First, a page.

Franklin Graham toured tornado affected areas in Alabama, including hard-hit Tuscaloosa, on Saturday as the head of the Christian relief organization Samaritan’s Purse.
“When people lose everything to a tornado, flood or hurricane, it is overwhelming. Even in a country like ours, we can’t just depend on the government to come in and fix everything,” said Graham, president and CEO of Samaritan’s Purse. “As Christians, we are called to help our neighbors in distress.”
North Carolina-based Samaritan’s Purse already has disaster relief workers on the ground in Tuscaloosa and Birmingham, Ala., helping residents affected by the tornadoes that left at least 250 people dead in Alabama, according to the death toll report on Sunday morning.
Alabama, the hardest-hit state among several in the South, also reported about 2,219 people injured in Wednesday’s storms. About 500,000 households still do not have power in the state, according to CNN.
Last week’s tornado storms were the deadliest in Alabama’s history since March 21, 1932, and one of the five deadliest in U.S. weather records, according to The Birmingham News. The 1932 tornadoes killed 268 people in Alabama.
“I’ve gotta say I’ve never seen devastation like this,” President Obama told reporters on Friday as he toured neighborhoods reduced to rubbles and splinters in Tuscaloosa.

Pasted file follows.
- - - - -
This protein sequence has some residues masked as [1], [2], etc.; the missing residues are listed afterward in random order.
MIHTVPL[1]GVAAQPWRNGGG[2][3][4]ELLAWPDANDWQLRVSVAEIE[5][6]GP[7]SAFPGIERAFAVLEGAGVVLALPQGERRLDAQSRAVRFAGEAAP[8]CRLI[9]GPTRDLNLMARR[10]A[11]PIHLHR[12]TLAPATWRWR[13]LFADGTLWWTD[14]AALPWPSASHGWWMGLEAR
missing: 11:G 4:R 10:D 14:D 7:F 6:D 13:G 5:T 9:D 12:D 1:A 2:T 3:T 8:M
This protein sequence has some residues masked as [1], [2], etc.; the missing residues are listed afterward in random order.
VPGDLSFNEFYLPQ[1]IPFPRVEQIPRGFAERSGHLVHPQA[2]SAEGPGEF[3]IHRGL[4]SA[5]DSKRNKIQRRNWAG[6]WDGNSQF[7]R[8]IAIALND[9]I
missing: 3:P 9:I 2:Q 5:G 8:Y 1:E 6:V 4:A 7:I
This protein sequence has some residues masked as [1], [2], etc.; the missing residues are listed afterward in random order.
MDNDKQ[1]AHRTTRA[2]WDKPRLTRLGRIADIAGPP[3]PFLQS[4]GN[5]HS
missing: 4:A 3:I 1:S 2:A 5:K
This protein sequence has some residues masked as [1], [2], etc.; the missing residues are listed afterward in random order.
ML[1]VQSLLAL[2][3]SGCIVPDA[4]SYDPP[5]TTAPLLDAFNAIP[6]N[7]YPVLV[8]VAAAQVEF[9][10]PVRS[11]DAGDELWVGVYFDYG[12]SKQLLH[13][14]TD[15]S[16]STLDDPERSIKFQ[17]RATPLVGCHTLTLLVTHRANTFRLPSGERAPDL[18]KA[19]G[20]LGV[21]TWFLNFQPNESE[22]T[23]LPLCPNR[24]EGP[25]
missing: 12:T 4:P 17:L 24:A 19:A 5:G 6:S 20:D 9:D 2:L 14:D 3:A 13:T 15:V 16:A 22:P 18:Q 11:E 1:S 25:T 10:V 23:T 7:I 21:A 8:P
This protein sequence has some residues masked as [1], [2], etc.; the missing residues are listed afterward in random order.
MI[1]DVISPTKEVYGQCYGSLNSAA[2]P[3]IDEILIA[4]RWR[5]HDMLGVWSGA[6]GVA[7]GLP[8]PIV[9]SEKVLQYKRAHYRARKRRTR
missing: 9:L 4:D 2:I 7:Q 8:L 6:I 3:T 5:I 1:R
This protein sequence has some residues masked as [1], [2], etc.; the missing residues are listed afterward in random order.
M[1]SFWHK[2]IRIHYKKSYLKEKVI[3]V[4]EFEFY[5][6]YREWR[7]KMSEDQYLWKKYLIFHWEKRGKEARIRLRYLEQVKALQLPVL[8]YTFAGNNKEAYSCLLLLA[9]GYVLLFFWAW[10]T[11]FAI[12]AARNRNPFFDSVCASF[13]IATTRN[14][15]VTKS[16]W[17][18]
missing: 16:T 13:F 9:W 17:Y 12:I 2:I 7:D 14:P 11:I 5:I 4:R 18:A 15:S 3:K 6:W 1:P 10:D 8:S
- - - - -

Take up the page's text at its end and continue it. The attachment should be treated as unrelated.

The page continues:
Homeland Security Secretary Janet Napolitano and Federal Emergency Management Agency (FEMA) Administrator Craig Fugate are scheduled to tour tornado-devastated areas in Alabama and Mississippi on Sunday. At least 339 people were killed by the tornado storms last week among the six affected states that also include Georgia, Tennessee, Virginia, and Arkansas.
Samaritan’s Purse has tractor-trailers carrying emergency supplies and tools on the ground in Alabama and is calling for volunteers to help the disaster relief teams clean up debris and make emergency repairs on homes.
The call for volunteers comes just two weeks after the Christian relief organization issued a similar invitation for help in cleaning up and repairing homes of victims in North Carolina, where a tornado storm killed at least 23 people.
“It breaks our hearts to see our neighbors suffering from these devastating storms,” said Graham in a statement Saturday regarding the tornadoes in the South. “We are praying and want them to know that help is on the way.”